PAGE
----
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April 20, 2009

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Michael Steinman

What a gift you and Buddy have given us, Marc! How many people are there on the planet who have played with / around / next to Art Tatum? Fascinating indeed!

Red Colm O'Sullivan

Wow! This was a real treat, the purely musical insights are remarkable - thank you so much!
The one time I got to meet Mr. DeFranco I told him "this is the closest I'll ever get to Art Tatum". (I also remember him being exceptionally gracious, and so super wonderfully well dressed - I mean real elegant).
I've always regretted, too, that he never made a recording with George Shearing, given their history on 52nd St. (their quartet together is really what gave way to the famous Quintet) - and I do mean even in later years, when both were recording for Concord. Oh well.

Agustín Pérez Gasco

Big thanks, Marc!

The Billy Taylor and the Buddy DeFranco interviews are like a journey through the story of classic jazz piano, both rewarding and enlightening.

Regarding the Tatum-The Lamb anecdote on chapter 3 of the Taylor interview (I'm assuming that "wonderful player from New Jersey" is Donald Lambert), it´s usually told like this:

"One night Lambert got all liquored up in Jersey [where he lived] and headed for Harlem, looking to do battle with Tatum, who was generally acknowledged to be the King. He found Tatum and Marlowe Morris (considered second only to Tatum), sitting in the back room of some bar. Lambert flung himself at the piano, crying, 'I've come for you, Tatum!' and things of that nature, and launched into some blistering stride. Tatum heard him out. When it was all over and Lambert stood up, defiant, Tatum said quietly, 'Take him, Marlowe.' "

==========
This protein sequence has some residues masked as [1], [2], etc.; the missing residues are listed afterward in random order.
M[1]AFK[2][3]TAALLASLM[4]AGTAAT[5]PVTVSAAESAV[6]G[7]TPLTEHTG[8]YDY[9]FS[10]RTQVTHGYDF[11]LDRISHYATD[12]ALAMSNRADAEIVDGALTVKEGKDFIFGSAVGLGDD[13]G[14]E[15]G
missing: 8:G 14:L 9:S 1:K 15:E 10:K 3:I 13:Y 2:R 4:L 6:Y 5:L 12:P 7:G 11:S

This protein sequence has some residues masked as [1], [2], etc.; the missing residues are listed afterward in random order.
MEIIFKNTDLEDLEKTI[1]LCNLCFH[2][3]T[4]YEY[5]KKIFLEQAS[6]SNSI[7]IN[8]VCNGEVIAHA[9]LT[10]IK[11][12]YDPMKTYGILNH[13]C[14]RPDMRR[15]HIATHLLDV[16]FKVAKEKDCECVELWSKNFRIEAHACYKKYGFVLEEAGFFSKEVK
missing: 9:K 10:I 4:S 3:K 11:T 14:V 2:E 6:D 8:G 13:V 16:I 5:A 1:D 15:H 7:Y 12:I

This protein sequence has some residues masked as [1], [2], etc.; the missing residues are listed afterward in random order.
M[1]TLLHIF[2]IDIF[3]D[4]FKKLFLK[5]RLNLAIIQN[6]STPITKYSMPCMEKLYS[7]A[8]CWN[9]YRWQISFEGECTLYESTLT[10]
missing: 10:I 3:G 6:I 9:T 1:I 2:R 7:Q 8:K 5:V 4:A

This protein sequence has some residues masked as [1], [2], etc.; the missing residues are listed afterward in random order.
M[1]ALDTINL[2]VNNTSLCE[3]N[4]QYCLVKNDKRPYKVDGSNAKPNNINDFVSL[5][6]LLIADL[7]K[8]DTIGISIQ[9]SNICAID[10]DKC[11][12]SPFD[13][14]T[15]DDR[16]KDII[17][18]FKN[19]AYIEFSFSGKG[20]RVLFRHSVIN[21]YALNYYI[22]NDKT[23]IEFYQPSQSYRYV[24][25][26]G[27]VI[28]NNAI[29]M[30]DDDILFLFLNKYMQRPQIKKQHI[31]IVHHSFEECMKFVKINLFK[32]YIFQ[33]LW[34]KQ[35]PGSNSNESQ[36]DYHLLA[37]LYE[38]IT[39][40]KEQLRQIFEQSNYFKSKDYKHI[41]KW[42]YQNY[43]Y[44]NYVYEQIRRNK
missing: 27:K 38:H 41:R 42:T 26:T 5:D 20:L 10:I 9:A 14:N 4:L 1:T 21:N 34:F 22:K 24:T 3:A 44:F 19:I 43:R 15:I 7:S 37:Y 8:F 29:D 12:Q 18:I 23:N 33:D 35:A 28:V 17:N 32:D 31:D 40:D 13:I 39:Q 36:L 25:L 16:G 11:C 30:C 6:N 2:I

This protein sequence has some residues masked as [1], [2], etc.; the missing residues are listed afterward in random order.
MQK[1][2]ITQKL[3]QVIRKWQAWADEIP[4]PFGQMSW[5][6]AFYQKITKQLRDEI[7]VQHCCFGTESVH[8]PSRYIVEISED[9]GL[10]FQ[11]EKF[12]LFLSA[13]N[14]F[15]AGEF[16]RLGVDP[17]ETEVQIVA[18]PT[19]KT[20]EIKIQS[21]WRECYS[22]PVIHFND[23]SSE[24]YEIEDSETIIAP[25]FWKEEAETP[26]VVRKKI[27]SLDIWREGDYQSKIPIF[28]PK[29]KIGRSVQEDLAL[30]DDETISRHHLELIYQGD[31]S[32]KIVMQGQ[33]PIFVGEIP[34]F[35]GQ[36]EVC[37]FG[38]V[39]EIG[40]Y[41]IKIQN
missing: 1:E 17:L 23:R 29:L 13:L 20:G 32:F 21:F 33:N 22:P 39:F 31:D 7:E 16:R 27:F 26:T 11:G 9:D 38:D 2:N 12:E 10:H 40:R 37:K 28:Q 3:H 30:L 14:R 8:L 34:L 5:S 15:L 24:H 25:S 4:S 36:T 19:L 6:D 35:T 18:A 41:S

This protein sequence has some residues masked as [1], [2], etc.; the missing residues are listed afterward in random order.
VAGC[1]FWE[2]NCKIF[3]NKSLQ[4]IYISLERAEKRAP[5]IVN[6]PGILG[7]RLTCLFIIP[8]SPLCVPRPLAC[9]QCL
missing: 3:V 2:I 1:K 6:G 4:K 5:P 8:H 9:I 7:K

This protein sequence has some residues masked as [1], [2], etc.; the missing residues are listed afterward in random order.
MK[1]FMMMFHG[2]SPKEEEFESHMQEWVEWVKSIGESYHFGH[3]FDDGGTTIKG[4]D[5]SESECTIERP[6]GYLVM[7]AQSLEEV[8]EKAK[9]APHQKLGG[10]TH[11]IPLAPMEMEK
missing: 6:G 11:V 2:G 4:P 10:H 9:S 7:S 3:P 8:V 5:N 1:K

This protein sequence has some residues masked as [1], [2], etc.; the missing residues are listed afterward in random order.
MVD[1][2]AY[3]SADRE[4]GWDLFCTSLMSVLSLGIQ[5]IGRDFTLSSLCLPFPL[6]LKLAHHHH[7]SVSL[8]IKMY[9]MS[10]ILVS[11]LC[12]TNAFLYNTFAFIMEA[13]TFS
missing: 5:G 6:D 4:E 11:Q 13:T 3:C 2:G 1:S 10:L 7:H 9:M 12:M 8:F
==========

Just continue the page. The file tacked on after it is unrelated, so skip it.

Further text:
[from Dick Wellstood's liner notes to the Donald Lambert Pumpkin LP, also reproduced on the Storyville Lambert CD]

Of course, there might have been quite a few Tatum-Lambert piano fights!

Best regards,
Agustín Pérez

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  • Marc Myers writes frequently on music and the arts for the Wall Street Journal. He is author of "Why Jazz Happened" (University of California Press). In 2012, JazzWax was named the Jazz Journalists Association's "Blog of the Year."

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